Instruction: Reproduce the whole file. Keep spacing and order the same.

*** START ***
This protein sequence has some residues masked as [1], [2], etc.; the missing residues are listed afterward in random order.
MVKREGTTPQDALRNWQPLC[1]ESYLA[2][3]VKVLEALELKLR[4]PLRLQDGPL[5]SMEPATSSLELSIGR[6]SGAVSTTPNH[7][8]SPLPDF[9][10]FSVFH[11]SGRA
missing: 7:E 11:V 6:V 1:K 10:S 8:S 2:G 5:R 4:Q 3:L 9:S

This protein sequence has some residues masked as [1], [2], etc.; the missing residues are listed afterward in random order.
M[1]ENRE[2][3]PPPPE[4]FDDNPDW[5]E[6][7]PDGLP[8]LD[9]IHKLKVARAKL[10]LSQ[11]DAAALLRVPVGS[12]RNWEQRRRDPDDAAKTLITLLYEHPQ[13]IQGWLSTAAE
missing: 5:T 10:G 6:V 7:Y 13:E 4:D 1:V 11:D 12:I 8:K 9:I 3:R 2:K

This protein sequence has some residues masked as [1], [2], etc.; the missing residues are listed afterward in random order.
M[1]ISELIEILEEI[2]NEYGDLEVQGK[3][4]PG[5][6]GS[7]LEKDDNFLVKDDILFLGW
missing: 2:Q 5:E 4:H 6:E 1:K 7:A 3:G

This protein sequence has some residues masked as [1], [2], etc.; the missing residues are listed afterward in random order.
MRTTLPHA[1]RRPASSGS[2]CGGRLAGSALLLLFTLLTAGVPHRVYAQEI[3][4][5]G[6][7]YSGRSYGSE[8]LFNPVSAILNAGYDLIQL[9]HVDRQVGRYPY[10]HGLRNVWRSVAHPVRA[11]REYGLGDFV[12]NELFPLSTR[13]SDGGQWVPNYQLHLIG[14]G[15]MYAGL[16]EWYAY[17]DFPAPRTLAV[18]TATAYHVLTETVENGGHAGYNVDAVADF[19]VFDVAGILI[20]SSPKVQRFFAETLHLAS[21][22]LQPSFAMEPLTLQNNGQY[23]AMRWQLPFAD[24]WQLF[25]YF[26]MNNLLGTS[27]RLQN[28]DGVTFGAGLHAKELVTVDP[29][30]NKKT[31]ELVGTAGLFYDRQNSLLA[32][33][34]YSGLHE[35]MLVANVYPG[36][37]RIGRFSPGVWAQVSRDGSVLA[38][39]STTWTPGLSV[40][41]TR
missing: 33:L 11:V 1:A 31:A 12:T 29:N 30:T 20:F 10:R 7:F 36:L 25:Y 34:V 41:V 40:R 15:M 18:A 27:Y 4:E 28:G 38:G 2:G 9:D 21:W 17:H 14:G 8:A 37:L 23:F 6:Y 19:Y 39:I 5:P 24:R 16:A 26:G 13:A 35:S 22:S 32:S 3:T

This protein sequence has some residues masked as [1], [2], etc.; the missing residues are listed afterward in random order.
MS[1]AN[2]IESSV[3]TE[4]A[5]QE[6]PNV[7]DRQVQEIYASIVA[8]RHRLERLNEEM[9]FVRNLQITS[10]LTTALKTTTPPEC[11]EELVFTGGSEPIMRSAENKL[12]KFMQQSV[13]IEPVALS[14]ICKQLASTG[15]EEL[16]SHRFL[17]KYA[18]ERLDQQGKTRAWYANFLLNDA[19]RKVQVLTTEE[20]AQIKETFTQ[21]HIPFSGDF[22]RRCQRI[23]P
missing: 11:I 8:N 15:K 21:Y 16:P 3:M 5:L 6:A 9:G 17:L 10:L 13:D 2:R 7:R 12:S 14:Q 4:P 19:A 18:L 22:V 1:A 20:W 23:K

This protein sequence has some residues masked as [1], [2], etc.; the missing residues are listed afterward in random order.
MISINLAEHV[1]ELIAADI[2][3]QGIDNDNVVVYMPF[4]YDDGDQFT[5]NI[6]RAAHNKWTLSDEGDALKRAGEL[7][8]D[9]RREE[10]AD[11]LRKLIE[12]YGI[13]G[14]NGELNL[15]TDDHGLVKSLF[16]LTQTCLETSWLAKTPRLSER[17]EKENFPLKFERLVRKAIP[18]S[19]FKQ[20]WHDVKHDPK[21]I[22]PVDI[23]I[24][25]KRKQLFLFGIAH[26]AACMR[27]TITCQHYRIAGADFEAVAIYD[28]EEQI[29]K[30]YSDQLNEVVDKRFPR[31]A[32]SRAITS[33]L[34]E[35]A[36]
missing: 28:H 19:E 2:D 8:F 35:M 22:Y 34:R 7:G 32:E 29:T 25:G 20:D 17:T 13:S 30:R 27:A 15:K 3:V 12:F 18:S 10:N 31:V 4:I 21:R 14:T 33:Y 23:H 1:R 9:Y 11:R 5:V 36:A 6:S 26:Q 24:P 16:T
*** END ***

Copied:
This protein sequence has some residues masked as [1], [2], etc.; the missing residues are listed afterward in random order.
MVKREGTTPQDALRNWQPLC[1]ESYLA[2][3]VKVLEALELKLR[4]PLRLQDGPL[5]SMEPATSSLELSIGR[6]SGAVSTTPNH[7][8]SPLPDF[9][10]FSVFH[11]SGRA
missing: 7:E 11:V 6:V 1:K 10:S 8:S 2:G 5:R 4:Q 3:L 9:S

This protein sequence has some residues masked as [1], [2], etc.; the missing residues are listed afterward in random order.
M[1]ENRE[2][3]PPPPE[4]FDDNPDW[5]E[6][7]PDGLP[8]LD[9]IHKLKVARAKL[10]LSQ[11]DAAALLRVPVGS[12]RNWEQRRRDPDDAAKTLITLLYEHPQ[13]IQGWLSTAAE
missing: 5:T 10:G 6:V 7:Y 13:E 4:D 1:V 11:D 12:I 8:K 9:I 3:R 2:K

This protein sequence has some residues masked as [1], [2], etc.; the missing residues are listed afterward in random order.
M[1]ISELIEILEEI[2]NEYGDLEVQGK[3][4]PG[5][6]GS[7]LEKDDNFLVKDDILFLGW
missing: 2:Q 5:E 4:H 6:E 1:K 7:A 3:G

This protein sequence has some residues masked as [1], [2], etc.; the missing residues are listed afterward in random order.
MRTTLPHA[1]RRPASSGS[2]CGGRLAGSALLLLFTLLTAGVPHRVYAQEI[3][4][5]G[6][7]YSGRSYGSE[8]LFNPVSAILNAGYDLIQL[9]HVDRQVGRYPY[10]HGLRNVWRSVAHPVRA[11]REYGLGDFV[12]NELFPLSTR[13]SDGGQWVPNYQLHLIG[14]G[15]MYAGL[16]EWYAY[17]DFPAPRTLAV[18]TATAYHVLTETVENGGHAGYNVDAVADF[19]VFDVAGILI[20]SSPKVQRFFAETLHLAS[21][22]LQPSFAMEPLTLQNNGQY[23]AMRWQLPFAD[24]WQLF[25]YF[26]MNNLLGTS[27]RLQN[28]DGVTFGAGLHAKELVTVDP[29][30]NKKT[31]ELVGTAGLFYDRQNSLLA[32][33][34]YSGLHE[35]MLVANVYPG[36][37]RIGRFSPGVWAQVSRDGSVLA[38][39]STTWTPGLSV[40][41]TR
missing: 33:L 11:V 1:A 31:A 12:T 29:N 30:T 20:F 10:R 7:F 36:L 25:Y 34:V 41:V 40:R 15:M 18:A 27:Y 4:E 28:G 38:G 2:G 9:D 21:W 17:H 14:G 8:A 37:L 23:F 6:Y 19:Y 39:I 5:P 24:R 16:A 26:G 13:A 35:S 22:S 32:S 3:T

This protein sequence has some residues masked as [1], [2], etc.; the missing residues are listed afterward in random order.
MS[1]AN[2]IESSV[3]TE[4]A[5]QE[6]PNV[7]DRQVQEIYASIVA[8]RHRLERLNEEM[9]FVRNLQITS[10]LTTALKTTTPPEC[11]EELVFTGGSEPIMRSAENKL[12]KFMQQSV[13]IEPVALS[14]ICKQLASTG[15]EEL[16]SHRFL[17]KYA[18]ERLDQQGKTRAWYANFLLNDA[19]RKVQVLTTEE[20]AQIKETFTQ[21]HIPFSGDF[22]RRCQRI[23]P
missing: 11:I 8:N 15:K 21:Y 16:P 3:M 5:L 6:A 9:G 17:L 10:L 13:D 2:R 7:R 12:S 14:Q 4:P 19:A 18:L 22:V 1:A 20:W 23:K

This protein sequence has some residues masked as [1], [2], etc.; the missing residues are listed afterward in random order.
MISINLAEHV[1]ELIAADI[2][3]QGIDNDNVVVYMPF[4]YDDGDQFT[5]NI[6]RAAHNKWTLSDEGDALKRAGEL[7][8]D[9]RREE[10]AD[11]LRKLIE[12]YGI[13]G[14]NGELNL[15]TDDHGLVKSLF[16]LTQTCLETSWLAKTPRLSER[17]EKENFPLKFERLVRKAIP[18]S[19]FKQ[20]WHDVKHDPK[21]I[22]PVDI[23]I[24][25]KRKQLFLFGIAH[26]AACMR[27]TITCQHYRIAGADFEAVAIYD[28]EEQI[29]K[30]YSDQLNEVVDKRFPR[31]A[32]SRAITS[33]L[34]E[35]A[36]
missing: 28:H 19:E 2:D 8:F 35:M 22:Y 34:R 7:G 32:E 29:T 25:G 20:D 17:T 13:S 30:R 27:A 15:K 3:V 12:F 18:S 10:N 31:V 4:I 21:R 14:T 33:Y 23:H 1:R 9:Y 11:R 5:V 36:A 6:S 26:Q 24:P 16:T